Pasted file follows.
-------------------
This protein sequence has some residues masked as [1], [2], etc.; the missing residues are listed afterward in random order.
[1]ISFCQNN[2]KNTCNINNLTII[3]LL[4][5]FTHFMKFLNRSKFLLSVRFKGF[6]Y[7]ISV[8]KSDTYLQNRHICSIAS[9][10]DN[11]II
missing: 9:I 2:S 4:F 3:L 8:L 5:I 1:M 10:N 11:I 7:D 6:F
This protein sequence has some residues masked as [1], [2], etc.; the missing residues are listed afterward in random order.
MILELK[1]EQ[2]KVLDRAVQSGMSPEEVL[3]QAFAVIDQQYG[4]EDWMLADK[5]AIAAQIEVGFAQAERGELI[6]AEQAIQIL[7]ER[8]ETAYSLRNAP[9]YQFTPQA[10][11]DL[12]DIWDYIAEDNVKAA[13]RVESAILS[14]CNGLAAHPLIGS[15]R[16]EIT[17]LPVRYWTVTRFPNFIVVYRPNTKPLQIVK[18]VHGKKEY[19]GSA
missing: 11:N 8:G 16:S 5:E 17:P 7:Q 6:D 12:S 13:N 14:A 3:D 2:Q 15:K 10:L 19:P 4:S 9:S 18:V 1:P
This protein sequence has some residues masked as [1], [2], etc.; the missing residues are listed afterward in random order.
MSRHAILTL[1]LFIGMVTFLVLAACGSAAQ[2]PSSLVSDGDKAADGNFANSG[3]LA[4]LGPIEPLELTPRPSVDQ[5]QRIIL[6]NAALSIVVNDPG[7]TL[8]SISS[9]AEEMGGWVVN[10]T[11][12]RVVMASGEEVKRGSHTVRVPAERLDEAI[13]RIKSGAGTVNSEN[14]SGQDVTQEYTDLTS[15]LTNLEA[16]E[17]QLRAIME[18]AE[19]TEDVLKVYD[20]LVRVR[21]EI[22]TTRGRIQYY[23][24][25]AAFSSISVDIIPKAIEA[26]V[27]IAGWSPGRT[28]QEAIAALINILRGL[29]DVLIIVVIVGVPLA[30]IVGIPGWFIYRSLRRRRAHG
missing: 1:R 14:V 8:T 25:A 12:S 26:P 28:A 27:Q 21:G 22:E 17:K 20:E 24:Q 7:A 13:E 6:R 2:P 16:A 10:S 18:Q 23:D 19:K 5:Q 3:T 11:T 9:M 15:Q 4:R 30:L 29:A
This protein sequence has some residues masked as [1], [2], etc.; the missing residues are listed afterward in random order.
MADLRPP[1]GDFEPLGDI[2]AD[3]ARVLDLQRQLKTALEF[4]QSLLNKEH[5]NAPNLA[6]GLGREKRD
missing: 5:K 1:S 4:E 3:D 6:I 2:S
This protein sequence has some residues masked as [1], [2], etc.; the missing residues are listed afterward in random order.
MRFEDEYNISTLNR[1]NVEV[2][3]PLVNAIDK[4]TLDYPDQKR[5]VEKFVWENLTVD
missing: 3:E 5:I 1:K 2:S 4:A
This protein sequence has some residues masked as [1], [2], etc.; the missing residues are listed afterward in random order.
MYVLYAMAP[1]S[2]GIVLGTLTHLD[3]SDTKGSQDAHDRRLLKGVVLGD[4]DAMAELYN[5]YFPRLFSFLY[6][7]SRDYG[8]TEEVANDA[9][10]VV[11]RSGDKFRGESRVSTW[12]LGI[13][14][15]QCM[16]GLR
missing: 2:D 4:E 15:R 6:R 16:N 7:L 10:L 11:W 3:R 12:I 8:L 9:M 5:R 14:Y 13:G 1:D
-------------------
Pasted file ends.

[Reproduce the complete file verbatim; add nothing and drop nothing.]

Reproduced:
This protein sequence has some residues masked as [1], [2], etc.; the missing residues are listed afterward in random order.
[1]ISFCQNN[2]KNTCNINNLTII[3]LL[4][5]FTHFMKFLNRSKFLLSVRFKGF[6]Y[7]ISV[8]KSDTYLQNRHICSIAS[9][10]DN[11]II
missing: 9:I 2:S 4:F 3:L 8:L 5:I 1:M 10:N 11:I 7:D 6:F
This protein sequence has some residues masked as [1], [2], etc.; the missing residues are listed afterward in random order.
MILELK[1]EQ[2]KVLDRAVQSGMSPEEVL[3]QAFAVIDQQYG[4]EDWMLADK[5]AIAAQIEVGFAQAERGELI[6]AEQAIQIL[7]ER[8]ETAYSLRNAP[9]YQFTPQA[10][11]DL[12]DIWDYIAEDNVKAA[13]RVESAILS[14]CNGLAAHPLIGS[15]R[16]EIT[17]LPVRYWTVTRFPNFIVVYRPNTKPLQIVK[18]VHGKKEY[19]GSA
missing: 11:N 8:G 16:S 5:E 17:P 7:Q 6:D 12:S 13:N 14:A 3:D 2:Q 15:K 10:L 19:P 4:S 9:S 18:V 1:P
This protein sequence has some residues masked as [1], [2], etc.; the missing residues are listed afterward in random order.
MSRHAILTL[1]LFIGMVTFLVLAACGSAAQ[2]PSSLVSDGDKAADGNFANSG[3]LA[4]LGPIEPLELTPRPSVDQ[5]QRIIL[6]NAALSIVVNDPG[7]TL[8]SISS[9]AEEMGGWVVN[10]T[11][12]RVVMASGEEVKRGSHTVRVPAERLDEAI[13]RIKSGAGTVNSEN[14]SGQDVTQEYTDLTS[15]LTNLEA[16]E[17]QLRAIME[18]AE[19]TEDVLKVYD[20]LVRVR[21]EI[22]TTRGRIQYY[23][24][25]AAFSSISVDIIPKAIEA[26]V[27]IAGWSPGRT[28]QEAIAALINILRGL[29]DVLIIVVIVGVPLA[30]IVGIPGWFIYRSLRRRRAHG
missing: 1:R 14:V 8:T 25:A 12:S 26:P 28:A 27:Q 21:G 22:E 17:K 20:E 24:Q 7:A 13:E 6:R 2:P 16:A 10:S 18:Q 23:D 19:K 5:Q 3:T 11:T 9:M 15:Q 4:R 30:L 29:A
This protein sequence has some residues masked as [1], [2], etc.; the missing residues are listed afterward in random order.
MADLRPP[1]GDFEPLGDI[2]AD[3]ARVLDLQRQLKTALEF[4]QSLLNKEH[5]NAPNLA[6]GLGREKRD
missing: 5:K 1:S 4:E 3:D 6:I 2:S
This protein sequence has some residues masked as [1], [2], etc.; the missing residues are listed afterward in random order.
MRFEDEYNISTLNR[1]NVEV[2][3]PLVNAIDK[4]TLDYPDQKR[5]VEKFVWENLTVD
missing: 3:E 5:I 1:K 2:S 4:A
This protein sequence has some residues masked as [1], [2], etc.; the missing residues are listed afterward in random order.
MYVLYAMAP[1]S[2]GIVLGTLTHLD[3]SDTKGSQDAHDRRLLKGVVLGD[4]DAMAELYN[5]YFPRLFSFLY[6][7]SRDYG[8]TEEVANDA[9][10]VV[11]RSGDKFRGESRVSTW[12]LGI[13][14][15]QCM[16]GLR
missing: 2:D 4:E 15:R 6:R 16:N 7:L 10:L 11:W 3:R 12:I 8:L 9:M 5:R 14:Y 13:G 1:D